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Cover

Programming in C

Second Edition

Reema Thareja

February 2016

ISBN: 9780199456147

468 pages
Paperback
216x138mm

Price: £18.99

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Description

This second edition of Programming in C is designed to serve as a textbook for the undergraduate students of engineering, computer applications, and computer science for a basic course on C programming. It provides a comprehensive coverage of the fundamental concepts of C programming.

  • Employs a very lucid style of presentation which makes the concepts easy to understand
  • Includes a chapter on Developing Efficient Programs, which details steps for developing correct, efficient, and maintainable programs
  • Provides more than 200 programming examples with outputs to illustrate the concepts
  • Includes case studies after selected chapters to help readers develop a practical understanding of the concepts learnt
  • Provides numerous chapter-end exercises to test the understanding of the theory

About the Author(s)

Reema Thareja, Assistant Professor, Department of Computer Science, Shyama Prasad Mukherjee College for Women, University of Delhi

Reema Thareja is Assistant Professor at Department of Computer Science, Shyama Prasad Mukherji College for Women, University of Delhi. She has completed MCA (Software Engineering) and MPhil (Computer Science) and is currently pursuing research in the area of improving data warehouse quality. She has about 10 years of teaching experience and specializes in programming languages, operating systems, microprocessors, DBMS, multimedia, and web technologies. Prof. Thareja has published several research papers in national and international journals of repute. She is the member of Computer Society of India (CSI).

Table of Contents

    1 Introduction to Programming
    1.1 Introduction to Computer Software 1
    1.2 Classification of Computer Software 2
    1.2.1 System Software 2
    1.2.2 Application Software 5
    1.3 Programming Languages 5
    1.4 Generation of Programming Languages 6
    1.4.1 First Generation: Machine Language 6
    1.4.2 Second Generation: Assembly Language 7
    1.4.3 Third Generation Programming Languages 7
    1.4.4 Fourth Generation: Very High-level Languages 8
    1.4.5 Fifth Generation Programming Languages 8
    2 Introduction to C
    2.1 Introduction 12
    2.1.1 Background 12
    2.1.2 Characteristics of C 13
    2.1.3 Uses of C 14
    2.2 Structure of a C Program 14
    2.3 Writing the First C Program 15
    2.4 Files Used in a C Program 16
    2.4.1 Source Code Files 16
    2.4.2 Header files 16
    2.4.3 Object Files 17
    2.4.4 Binary Executable Files 17
    2.5 Compiling and Executing C Programs 17
    2.6 Using Comments 18
    2.7 C tokens 19
    2.8 Character Set in C 19
    2.9 Keywords 19
    2.10 Identifiers 20
    2.10.1 Rules for Forming Identifier Names 20
    2.11 Basic Data Types in C 20
    2.11.1 How are Float and Double Stored? 21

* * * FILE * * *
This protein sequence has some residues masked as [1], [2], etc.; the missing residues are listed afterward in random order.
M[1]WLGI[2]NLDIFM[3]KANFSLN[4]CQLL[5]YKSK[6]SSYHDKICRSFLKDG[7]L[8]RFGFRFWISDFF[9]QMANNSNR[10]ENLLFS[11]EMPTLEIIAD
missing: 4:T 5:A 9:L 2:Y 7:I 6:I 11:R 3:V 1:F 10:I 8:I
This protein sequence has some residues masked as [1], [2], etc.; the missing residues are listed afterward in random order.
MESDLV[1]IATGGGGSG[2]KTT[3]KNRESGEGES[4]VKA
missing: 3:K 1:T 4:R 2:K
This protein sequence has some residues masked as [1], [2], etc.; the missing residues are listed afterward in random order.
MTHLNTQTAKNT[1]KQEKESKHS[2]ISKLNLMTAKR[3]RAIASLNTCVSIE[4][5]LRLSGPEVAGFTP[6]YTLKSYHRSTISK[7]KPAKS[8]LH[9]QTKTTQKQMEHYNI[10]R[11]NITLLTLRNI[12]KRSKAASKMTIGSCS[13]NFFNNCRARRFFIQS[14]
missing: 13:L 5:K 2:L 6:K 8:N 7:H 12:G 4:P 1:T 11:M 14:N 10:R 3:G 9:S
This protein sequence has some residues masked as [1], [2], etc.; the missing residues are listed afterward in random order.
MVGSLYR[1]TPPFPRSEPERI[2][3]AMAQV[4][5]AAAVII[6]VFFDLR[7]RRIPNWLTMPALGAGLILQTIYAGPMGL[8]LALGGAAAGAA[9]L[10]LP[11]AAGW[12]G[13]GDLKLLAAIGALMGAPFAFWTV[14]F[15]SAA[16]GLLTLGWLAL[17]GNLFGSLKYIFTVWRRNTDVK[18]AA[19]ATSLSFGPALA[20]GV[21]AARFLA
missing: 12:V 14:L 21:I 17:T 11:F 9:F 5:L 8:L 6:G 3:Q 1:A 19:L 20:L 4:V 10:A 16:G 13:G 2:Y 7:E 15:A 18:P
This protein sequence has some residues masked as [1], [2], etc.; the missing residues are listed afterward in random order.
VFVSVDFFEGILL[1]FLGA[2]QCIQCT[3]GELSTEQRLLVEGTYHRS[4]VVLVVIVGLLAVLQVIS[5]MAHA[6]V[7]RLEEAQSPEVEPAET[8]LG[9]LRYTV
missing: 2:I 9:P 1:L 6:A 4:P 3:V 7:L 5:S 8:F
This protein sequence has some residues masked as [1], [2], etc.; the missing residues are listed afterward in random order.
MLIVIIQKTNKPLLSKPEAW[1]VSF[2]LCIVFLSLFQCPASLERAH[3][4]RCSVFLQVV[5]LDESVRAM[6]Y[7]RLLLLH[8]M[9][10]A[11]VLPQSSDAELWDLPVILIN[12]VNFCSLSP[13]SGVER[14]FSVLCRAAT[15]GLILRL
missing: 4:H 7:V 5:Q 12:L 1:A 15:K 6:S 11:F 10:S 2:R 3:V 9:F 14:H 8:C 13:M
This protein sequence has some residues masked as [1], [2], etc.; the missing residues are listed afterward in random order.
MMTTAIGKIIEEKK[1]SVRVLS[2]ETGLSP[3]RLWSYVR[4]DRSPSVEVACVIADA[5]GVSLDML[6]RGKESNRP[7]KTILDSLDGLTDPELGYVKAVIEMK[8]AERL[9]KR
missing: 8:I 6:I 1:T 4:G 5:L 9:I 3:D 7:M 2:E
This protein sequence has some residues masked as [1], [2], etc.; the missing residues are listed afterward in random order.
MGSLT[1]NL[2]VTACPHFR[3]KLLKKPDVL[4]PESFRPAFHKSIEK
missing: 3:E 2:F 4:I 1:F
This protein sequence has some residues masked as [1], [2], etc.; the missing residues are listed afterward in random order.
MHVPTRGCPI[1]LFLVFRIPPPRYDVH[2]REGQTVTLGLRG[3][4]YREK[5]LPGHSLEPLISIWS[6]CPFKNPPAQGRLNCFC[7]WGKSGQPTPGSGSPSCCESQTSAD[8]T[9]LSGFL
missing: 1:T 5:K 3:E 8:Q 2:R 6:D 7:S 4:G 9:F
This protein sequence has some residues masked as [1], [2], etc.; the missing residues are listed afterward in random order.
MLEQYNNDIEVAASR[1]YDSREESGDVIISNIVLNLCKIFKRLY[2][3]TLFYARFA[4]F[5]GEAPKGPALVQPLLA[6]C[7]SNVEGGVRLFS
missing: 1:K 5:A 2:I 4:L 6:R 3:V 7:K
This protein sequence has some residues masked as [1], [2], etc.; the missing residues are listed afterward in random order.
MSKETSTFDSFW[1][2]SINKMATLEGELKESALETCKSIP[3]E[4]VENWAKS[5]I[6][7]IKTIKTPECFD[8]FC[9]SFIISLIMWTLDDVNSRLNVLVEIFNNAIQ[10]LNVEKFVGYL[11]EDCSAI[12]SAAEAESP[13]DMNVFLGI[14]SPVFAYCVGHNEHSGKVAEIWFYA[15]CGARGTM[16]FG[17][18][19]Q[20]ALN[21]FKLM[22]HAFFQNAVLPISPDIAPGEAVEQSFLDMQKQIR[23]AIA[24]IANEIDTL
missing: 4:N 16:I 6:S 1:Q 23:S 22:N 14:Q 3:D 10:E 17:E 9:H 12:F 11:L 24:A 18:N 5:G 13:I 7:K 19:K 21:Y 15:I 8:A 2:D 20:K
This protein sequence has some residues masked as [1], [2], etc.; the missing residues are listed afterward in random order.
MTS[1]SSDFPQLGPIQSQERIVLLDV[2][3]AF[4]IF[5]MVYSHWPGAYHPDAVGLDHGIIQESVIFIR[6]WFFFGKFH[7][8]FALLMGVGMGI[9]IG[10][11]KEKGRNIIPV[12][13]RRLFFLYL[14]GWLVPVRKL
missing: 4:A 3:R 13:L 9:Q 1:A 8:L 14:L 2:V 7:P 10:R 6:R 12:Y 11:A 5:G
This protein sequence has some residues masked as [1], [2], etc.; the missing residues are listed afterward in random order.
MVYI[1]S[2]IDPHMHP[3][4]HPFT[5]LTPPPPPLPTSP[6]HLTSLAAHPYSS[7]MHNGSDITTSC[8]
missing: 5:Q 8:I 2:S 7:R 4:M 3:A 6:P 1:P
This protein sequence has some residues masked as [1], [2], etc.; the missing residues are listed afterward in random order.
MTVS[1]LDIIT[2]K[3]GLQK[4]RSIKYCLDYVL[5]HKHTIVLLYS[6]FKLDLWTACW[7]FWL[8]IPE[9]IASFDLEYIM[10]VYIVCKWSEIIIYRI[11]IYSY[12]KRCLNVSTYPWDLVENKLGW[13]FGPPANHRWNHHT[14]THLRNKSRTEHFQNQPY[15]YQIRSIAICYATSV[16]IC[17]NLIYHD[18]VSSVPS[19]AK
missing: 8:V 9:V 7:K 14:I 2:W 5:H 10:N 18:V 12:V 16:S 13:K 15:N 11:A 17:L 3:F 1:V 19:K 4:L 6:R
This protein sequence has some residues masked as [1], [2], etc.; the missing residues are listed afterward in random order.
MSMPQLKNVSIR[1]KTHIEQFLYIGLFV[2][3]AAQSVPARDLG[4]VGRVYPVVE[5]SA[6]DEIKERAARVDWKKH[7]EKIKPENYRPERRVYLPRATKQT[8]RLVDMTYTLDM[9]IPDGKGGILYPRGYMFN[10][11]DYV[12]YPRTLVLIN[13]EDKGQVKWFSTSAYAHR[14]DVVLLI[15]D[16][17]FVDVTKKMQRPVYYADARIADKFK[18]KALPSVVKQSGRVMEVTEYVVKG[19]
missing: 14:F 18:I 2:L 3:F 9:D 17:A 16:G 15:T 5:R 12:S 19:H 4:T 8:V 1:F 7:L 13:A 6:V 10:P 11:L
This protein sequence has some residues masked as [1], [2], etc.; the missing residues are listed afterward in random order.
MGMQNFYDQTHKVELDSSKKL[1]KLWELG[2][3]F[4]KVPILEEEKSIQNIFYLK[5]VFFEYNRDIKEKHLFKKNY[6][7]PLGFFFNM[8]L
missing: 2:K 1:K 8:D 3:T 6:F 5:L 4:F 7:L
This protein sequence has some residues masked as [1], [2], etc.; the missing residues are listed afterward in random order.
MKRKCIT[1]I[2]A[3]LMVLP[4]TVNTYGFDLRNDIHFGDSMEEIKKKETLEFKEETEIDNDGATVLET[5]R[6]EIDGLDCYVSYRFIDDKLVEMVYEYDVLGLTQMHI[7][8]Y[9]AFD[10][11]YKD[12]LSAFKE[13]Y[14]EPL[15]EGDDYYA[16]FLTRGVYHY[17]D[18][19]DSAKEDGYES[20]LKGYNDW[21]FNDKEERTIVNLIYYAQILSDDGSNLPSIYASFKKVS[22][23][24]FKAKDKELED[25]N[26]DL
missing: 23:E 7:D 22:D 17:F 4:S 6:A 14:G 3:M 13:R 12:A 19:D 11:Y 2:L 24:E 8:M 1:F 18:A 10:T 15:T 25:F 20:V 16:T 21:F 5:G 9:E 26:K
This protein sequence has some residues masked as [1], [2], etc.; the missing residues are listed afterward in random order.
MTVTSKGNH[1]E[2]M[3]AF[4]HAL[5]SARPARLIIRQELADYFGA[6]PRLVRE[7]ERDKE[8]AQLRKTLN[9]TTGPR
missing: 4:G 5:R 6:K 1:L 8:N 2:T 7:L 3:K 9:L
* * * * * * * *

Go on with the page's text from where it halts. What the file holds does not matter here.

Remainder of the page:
2.12 Variables 22
    2.12.1 Numeric Variables 22
    2.12.2 Character Variables 22
    2.12.3 Declaring Variables 22
    2.12.4 Initializing Variables 22
    2.13 Constants 23
    2.13.1 Integer Constants 23
    2.13.2 Floating Point Constants 23
    2.13.3 Character Constants 24
    2.13.4 String Constants 24
    2.13.5 Declaring Constants 24
    2.14 Input/Output Statements in C 24
    2.14.1 Streams 24
    2.14.2 Formatting input/output 25
    2.14.3 printf() 25
    2.14.4 scanf() 28
    2.14.5 Examples of printf/scanf 30
    2.14.6 Detecting Errors During Data Input
    2.15 Operators in C 32
    2.15.1 Arithmetic Operators 32
    2.15.2 Relational Operators 34
    2.15.3 Equality Operators 35
    2.15.4 Logical Operators 35
    2.15.5 Unary Operators 36
    2.15.6 Conditional Operator 37
    2.15.7 Bitwise Operators 38
    2.15.8 Assignment Operators 39
    2.15.9 Comma Operator 40
    2.15.10 Sizeof Operator 40
    2.15.11 Operator Precedence Chart 40
    2.16 Type Conversion and Typecasting 46
    2.16.1 Type Conversion 46
    2.16.2 Typecasting 47
    Annexure 1 56
    3 Decision Control and Looping Statements
    3.1 Introduction to Decision Control Statements 57
    3.2 Conditional Branching Statements 57
    3.2.1 if Statement 57
    3.2.2 IfElse Statement 59
    3.2.3 IfElseIf Statement 61
    3.2.4 Switch Case 65
    3.3 Iterative Statements 69
    3.3.1 While loop 69
    3.3.2 Do-while Loop 72
    3.3.3 For Loop 75
    3.4 Nested Loops 78
    3.5 The Break and Continue Statements 87
    3.5.1 break Statement 87
    3.5.2 continue Statement 88
    3.6 goto Statement 89
    Case Study 1: Chapters 2 and 3 101
    4 Functions
    4.1 Introduction 105
    4.1.1 Why are functions needed? 105
    4.2 Using Functions 106
    4.3 Function Declaration/Function Prototype 107
    4.4 Function Definition 108
    4.5 Function Call 108
    4.5.1 Points to Remember While Calling Functions 109
    4.6 Return Statement 110
    4.6.1 Using Variable Number of Arguments 110
    4.7 Passing Parameters to Functions 111
    4.7.1 Call by Value 111